Previous Section Back to Table of Contents Lords Hansard Home Page

Lord Marlesford moved, as an amendment to Amendment No. 239, Amendment No. 239A:

Line 13, at end insert:
("(da) such non-statutory bodies appearing to them to be representative of environmental interests;").

The noble Lord said: My Lords, I am afraid that I was not very convinced by my noble friend's response because, quite frankly, while I welcome Amendment No. 239—and totally support what lies behind it—it strikes me as being a little odd to have in paragraphs (a) and (b) of that amendment two specific sub-groups which both represent non-public interests—for example, those,

as well as farmers and landowners. Of course, it is absolutely right that they should be included. But I imagine that it was a moment when Homer was nodding and that it was just a slip of the pen that resulted in non-statutory bodies representing environmental interests not being included. Indeed, it is so obvious that they should be that I hope my noble friend will assure me that, on reflection, he will not have difficulty in meeting the concern of such bodies as he has mentioned to have the right to be consulted under the statute just as, correctly, the farmers and landowners have that right. I beg to move, as an amendment to Amendment No. 239, Amendment No. 239A.

The Earl of Lytton: My Lords, I wish to say how much I appreciate the amendments tabled by the noble Viscount. They are very much a direct response to the concerns of a number of noble Lords. I thank him in particular for the item about the affirmative resolution procedure, which is something that I asked for in Committee. I am very grateful that he has included that provision.

As regards the point made by the noble Lord, Lord Marlesford, in connection with Amendment No. 239A, I would offer the following advice to the Minister, "Try keeping them out!" That is all I can say at this juncture.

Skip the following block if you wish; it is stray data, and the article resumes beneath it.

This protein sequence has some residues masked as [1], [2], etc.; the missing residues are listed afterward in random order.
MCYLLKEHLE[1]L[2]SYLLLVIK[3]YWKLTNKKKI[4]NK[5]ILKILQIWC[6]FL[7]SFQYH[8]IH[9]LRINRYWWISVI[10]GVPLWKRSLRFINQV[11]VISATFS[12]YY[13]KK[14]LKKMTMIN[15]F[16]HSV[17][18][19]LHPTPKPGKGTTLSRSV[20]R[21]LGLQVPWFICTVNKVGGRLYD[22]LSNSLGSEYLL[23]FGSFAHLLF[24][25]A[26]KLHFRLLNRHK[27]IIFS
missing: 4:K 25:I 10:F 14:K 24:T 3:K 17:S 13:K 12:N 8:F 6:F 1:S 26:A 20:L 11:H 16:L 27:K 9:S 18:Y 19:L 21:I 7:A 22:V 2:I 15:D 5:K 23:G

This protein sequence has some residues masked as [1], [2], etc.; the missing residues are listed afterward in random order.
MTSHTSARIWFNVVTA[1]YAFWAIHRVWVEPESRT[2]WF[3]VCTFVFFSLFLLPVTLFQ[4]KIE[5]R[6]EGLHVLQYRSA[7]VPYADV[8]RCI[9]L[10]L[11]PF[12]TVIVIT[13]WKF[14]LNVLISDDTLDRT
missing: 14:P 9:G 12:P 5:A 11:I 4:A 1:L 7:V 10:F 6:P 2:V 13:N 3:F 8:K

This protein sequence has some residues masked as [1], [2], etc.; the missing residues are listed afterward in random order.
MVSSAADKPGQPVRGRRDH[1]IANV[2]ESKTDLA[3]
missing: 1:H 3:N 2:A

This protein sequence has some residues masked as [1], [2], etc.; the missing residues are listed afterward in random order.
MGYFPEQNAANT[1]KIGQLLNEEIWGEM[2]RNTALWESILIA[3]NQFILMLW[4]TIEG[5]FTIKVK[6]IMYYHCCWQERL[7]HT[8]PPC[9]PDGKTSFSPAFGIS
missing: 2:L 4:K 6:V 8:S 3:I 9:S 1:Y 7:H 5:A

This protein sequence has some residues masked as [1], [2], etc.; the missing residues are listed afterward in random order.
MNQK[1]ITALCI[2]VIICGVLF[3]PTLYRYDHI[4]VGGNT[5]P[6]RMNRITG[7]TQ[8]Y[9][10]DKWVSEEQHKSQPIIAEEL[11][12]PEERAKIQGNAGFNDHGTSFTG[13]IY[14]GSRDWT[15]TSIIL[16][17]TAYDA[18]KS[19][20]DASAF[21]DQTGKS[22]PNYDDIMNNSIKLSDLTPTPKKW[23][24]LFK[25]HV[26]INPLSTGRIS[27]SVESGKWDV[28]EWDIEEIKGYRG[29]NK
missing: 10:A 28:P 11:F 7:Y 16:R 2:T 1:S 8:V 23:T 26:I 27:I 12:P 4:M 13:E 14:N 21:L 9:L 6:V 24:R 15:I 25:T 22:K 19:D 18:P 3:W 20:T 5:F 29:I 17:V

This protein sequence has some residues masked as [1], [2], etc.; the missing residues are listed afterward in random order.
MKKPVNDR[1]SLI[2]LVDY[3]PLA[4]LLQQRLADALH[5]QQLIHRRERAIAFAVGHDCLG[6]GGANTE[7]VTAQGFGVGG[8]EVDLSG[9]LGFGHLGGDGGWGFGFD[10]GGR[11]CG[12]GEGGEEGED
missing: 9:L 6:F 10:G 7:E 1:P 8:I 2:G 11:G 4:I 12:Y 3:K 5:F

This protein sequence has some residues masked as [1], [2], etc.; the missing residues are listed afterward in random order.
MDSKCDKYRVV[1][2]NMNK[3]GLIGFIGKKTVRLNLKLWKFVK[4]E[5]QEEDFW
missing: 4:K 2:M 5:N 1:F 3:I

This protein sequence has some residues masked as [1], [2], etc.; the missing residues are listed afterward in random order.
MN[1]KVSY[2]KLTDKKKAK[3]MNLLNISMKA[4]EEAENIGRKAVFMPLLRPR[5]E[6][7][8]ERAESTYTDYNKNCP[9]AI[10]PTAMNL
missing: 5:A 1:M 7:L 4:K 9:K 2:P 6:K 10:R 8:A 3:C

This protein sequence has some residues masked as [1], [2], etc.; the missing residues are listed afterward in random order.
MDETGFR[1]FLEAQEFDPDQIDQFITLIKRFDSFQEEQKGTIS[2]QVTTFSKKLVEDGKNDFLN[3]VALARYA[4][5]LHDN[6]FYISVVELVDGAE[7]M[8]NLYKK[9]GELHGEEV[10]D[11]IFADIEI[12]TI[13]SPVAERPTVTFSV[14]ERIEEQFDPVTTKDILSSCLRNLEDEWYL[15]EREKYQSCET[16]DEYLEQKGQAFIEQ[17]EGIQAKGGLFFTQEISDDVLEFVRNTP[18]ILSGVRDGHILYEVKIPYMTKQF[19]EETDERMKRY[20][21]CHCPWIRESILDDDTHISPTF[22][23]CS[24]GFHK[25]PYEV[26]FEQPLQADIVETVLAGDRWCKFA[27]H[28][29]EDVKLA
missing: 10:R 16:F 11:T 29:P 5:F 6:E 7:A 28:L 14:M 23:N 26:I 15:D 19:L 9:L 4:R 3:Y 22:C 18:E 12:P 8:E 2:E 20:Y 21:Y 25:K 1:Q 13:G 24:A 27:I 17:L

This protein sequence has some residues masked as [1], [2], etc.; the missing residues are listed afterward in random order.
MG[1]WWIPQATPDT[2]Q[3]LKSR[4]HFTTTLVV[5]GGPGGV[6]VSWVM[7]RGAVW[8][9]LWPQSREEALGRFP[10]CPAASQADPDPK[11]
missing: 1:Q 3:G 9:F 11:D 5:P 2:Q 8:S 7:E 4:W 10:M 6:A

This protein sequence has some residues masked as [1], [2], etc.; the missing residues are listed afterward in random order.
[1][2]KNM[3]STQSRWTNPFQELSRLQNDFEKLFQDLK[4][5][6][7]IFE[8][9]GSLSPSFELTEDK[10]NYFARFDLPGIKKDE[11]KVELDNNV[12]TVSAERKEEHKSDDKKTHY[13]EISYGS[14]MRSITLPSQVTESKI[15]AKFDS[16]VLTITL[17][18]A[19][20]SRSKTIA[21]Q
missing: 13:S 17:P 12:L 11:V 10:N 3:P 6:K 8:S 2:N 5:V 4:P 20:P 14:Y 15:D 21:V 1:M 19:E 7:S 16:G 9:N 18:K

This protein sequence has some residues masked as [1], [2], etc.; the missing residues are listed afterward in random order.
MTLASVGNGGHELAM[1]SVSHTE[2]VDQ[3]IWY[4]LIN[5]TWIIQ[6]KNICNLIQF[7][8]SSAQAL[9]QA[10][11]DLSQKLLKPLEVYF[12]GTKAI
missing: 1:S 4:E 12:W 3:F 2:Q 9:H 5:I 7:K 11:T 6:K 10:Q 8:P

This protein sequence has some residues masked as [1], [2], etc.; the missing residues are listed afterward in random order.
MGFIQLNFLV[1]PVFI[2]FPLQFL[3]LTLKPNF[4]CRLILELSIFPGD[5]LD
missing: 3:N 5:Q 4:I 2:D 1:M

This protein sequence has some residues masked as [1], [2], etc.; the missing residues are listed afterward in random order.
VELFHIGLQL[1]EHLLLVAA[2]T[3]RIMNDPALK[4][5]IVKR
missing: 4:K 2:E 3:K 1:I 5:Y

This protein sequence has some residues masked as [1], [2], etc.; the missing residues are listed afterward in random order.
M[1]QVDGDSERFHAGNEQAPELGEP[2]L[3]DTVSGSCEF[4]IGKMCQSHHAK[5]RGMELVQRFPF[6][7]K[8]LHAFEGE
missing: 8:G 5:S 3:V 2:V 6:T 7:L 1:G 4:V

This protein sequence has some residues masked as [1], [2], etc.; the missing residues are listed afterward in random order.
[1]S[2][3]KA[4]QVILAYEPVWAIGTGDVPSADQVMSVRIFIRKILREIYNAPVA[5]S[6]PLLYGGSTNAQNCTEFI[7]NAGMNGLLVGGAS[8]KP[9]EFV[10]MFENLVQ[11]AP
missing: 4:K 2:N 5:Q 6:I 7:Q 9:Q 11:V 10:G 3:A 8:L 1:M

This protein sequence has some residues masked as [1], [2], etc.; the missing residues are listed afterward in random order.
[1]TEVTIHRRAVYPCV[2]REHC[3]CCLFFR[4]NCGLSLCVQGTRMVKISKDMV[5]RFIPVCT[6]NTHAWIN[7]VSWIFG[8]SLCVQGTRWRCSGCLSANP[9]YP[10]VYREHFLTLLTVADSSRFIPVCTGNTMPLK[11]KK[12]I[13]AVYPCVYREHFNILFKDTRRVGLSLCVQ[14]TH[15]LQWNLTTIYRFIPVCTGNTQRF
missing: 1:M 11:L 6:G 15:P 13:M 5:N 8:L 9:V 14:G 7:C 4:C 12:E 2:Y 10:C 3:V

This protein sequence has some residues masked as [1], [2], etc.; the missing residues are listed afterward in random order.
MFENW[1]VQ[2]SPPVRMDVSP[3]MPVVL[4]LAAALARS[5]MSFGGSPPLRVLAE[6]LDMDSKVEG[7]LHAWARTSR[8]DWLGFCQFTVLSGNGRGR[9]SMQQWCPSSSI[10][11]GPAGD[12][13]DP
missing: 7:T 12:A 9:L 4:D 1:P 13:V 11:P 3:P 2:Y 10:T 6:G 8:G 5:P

Lord Moran: My Lords, I wish to speak briefly in strong support of what the noble Lord, Lord Marlesford, has said. I entirely agree with the inclusion of the bodies listed in Amendment No. 239. However, I believe that the importance of the non-governmental organisations concerned with environmental matters can hardly be exaggerated these days. They do an immense amount of work. I believe they should be consulted as of right and not just at the whim of the Government. What the noble Lord, Lord Marlesford, said about that is entirely right.

Viscount Ullswater: My Lords, I am sorry that my words did not find favour with my noble friend, but I can reassure him that those non-statutory environmental organisations will be consulted. I believe that paragraph (e) in my Amendment No. 239 gives those bodies—as the noble Earl, Lord Lytton, said—every right to come

9 Mar 1995 : Column 494

banging on our door. Certainly we would want to hear their views. I do not believe that it is necessarily right to specify them because I believe we have covered them on the face of the Bill in paragraph (e) without having to go into any more detail.

Lord Marlesford: My Lords, my noble friend has made a good argument as to why the bodies we are discussing should be in the clause, but he has not given any reason why they should not be included. Obviously I would not expect at this stage of the evening to test the opinion of the House, but I believe that the bodies I have referred to should be included in the Bill. I hope that, either at Third Reading or perhaps in another place, the logic of his position will be followed through in this harmless amendment. If a body asks to be included in the Bill and there is no reason why it should not be included, that seems to me a good reason to include it. I beg leave to withdraw, as an amendment to Amendment No. 239, Amendment No. 239A.

Amendment to the amendment, by leave, withdrawn.

On Question, Amendment No. 239 agreed to.

The Earl of Lytton had given notice of his intention to move Amendment No. 239B:

Page 87, line 22, at end insert:
("( ) Any regulations which may be made under this section shall provide for a right of appeal to the appropriate Ministers by any person refused consent to uproot or destroy a hedgerow.").

The noble Earl said: My Lords, we have already discussed this matter. I shall read with care what the Minister has said. For the time being I shall not move this amendment or the following two amendments.

[Amendment No. 239B not moved.]

[Amendments No. 239C and 239D not moved.]

The Earl of Lytton moved Amendment No. 239E:

Page 87, line 22, at end insert:
("( ) The future management of any important hedgerows shall be secured through the provision of a management agreement.").